Friday, February 23, 2007

Rhyme Time

Over on Learning and Laptops, Maria – who is a ninth grader – wrote this:
Imagine: A place where students are adults and teachers are students. Imagine: A place where information is pulled, not fed. Imagine: A place where poetry can be real, deep, and fun at the same time.

Welcome to Ms. Smith's 9th Grade Honors English Class!!! Beware: This is NOT education as usual, please come prepared to learn in a way never experienced before. Please come excited to try new things, and to do your best, no matter the outcome.

. . . So boom! Out came student-taught poetry explications, publishing of our poems, and a opportunity that, instead of ogling Shakespeare's brilliance, we could to create our own! And our poems wouldn't simply be pieces of paper with a red grade, they would be published on the world-wide internet for others to enjoy and reply with their feedback.

The limits of blogging were pushed past the max as, each night from my computer at home, I would post the rough draft of one of my poems. Then I could scroll through all my classmates' poems, and discover new ideas and ways to improve. The next time I checked back, it was thrilling to read others' comments and feedback. It felt like a giant fishbowl, where instead of agonizing over a poem by myself, I could throw it out to a ton of different minds and we could build it up together, achieving an end result that I knew was truly my very best work.
If you go to the post, there are links to multiple examples on their blog. I particularly like this one.

Then, over on Anne Smith's ninth grade blog, the students in that class responded to this:
Students were asked to compose poems following the "I am" poem format revealing in one line who they truly are. This line is then repeated throughout the poem as they speak of their wishes, dreams, hopes and fears.
Students not only posted their poems as comments, but also commented on each other’s poems.

If you have a few moments, please check out the posts, read through some of the poems, and offer your constructive criticism in the comments.

Image Citation: Poetry and dreams, originally uploaded by Cher Amio.


  1. This looks awesome. I also went to Anne's sight to read some of the kids' poetry. The part I loved the most was the teacher like feedback the studetns were giving each other :) I love the throught of them pulling the information or reaching for it instead of them being "fed" it!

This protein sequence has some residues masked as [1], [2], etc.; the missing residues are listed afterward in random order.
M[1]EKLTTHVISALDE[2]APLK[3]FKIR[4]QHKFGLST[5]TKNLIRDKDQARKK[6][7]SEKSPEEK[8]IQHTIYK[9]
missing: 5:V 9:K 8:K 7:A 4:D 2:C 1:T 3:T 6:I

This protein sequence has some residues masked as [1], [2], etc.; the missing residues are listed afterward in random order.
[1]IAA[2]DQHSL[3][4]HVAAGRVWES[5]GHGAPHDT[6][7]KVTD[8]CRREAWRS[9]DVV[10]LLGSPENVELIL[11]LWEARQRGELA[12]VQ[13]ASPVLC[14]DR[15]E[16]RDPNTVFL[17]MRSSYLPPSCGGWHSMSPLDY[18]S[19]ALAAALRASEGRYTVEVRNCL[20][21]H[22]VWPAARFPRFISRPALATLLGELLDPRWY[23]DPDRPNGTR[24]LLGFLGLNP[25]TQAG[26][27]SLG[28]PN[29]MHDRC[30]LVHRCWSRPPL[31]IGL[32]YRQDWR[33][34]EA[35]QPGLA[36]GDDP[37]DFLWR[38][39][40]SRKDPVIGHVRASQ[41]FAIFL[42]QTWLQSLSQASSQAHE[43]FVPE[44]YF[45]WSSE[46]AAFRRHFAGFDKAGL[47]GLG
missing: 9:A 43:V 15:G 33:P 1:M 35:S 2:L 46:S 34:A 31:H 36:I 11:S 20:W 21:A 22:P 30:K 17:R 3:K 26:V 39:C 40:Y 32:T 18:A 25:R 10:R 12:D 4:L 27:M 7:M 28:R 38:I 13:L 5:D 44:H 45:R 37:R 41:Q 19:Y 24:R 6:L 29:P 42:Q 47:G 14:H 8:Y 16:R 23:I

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  3. Clearly the students in Ms. Smith's class are having a great time writing original poetry. I applaud their efforts. However, I was disturbed by one comment from Maria's post. She wrote,"Instead of ogling Shakespeare's brilliance, we... create our own!"

    Please, Maria, continue reading Shakespeare! The great poets from the past will instruct and inspire you as you develop your own writing style. Shakespeare is the best writer in the English language--and that is why teachers ask you to "ogle" his works.

    I can tell that your class has probably read and been influenced by Shel Silverstein, who writes extremely clever rhyming couplets. Silverstein is used in elementary school because little kids fall in love with his rhythm, rhyme, and humor.

    High school students are asked to read Shakespeare because his thinking and style are more complex and because his vocabulary is more sophisticated. From him, you'll learn what a sonnet is and what blank verse sounds like. You'll also tap into a vast, rich vocabulary that--if you absorb some of it-- will make your own writing more sophisticated.

    Continue having fun with words and rhymes. But don't think the masters have nothing to teach you. If you keep reading Shakespeare, you'll step up to a higher level of thinking and writing. Shel Silverstein's adorable couplets will only bring you so far.

  4. Cheryl - it would probably be more helpful to post this comment on Maria's post, not mine, since you are "speaking" to her. Plus, she's more likely to see it . . .

  5. Karl--You're right! I'll post this on Anne's blog. I hope Maria will see it there.